There was something about Lupe’s debut, Food and Liquor, that didn’t quite strike my fancy. Blame it on the over-hype that he was some sort of saviour of rap music, but the record didn’t impress me as it did for the majority of the music press.
The Cool, however, connected with me. Though the problem of a bloated running time still persists with his sophomore as it did with his debut, this time around, Lupe makes sure the cuts are tighter, the hooks catchier and the topics more interesting.
Despite sporting an easy-going, conversational flow, it’s not hard to recognise Lupe’s immense talent on the mic. From rapid-fire delivery to laid-back rhyming, there’s no doubt about his skills.
Even though I pretty much missed whatever vague concept he was striving with for The Cool, individual tracks highlight his songwriting prowess – from the melancholic “Hip-Hop Saved My Life” which opens up our eyes to the grind rappers go through, to the around-the-world tour of “Paris, Tokyo” and disenchanted “Dumb It Down” – Lupe’s penmanship is sharp, witty and extremely clever.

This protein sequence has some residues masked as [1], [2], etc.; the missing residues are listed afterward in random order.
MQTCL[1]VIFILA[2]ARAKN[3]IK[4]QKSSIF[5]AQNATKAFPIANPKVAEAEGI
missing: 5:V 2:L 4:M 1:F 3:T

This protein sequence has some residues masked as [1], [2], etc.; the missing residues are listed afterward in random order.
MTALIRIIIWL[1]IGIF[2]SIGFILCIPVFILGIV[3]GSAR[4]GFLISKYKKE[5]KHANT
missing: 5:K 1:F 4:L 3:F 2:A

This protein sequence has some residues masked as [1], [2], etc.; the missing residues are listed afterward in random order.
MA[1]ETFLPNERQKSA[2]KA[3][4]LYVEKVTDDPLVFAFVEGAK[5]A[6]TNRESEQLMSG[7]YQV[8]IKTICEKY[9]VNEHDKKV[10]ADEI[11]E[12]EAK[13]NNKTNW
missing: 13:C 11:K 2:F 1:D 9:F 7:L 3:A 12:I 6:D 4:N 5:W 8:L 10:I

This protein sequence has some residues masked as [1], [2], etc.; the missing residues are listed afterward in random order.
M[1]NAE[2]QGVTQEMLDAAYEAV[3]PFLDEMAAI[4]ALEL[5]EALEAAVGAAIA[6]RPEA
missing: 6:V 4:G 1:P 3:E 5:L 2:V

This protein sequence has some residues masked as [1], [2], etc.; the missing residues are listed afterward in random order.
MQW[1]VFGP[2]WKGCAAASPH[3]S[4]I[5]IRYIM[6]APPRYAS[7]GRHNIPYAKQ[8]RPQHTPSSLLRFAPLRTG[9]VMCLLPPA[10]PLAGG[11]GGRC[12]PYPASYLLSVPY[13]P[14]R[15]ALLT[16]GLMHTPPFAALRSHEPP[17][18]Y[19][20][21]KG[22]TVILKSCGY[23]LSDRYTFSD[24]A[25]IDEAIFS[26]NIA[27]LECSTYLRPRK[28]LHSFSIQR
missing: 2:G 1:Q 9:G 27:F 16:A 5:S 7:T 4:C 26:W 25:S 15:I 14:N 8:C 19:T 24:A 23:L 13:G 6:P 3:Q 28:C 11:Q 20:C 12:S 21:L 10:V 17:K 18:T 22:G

Backed by a sonic backdrop that swings from haunting gospels moans on “The Coolest,” frenetic strings of “Go Go Gadget Flow” and the Linkin Park-esque “Hello/Goodbye (Uncool),” The Cool confirms it across the board: Lupe Fiasco is one hip-hop’s most imaginative and unpredictable emcees.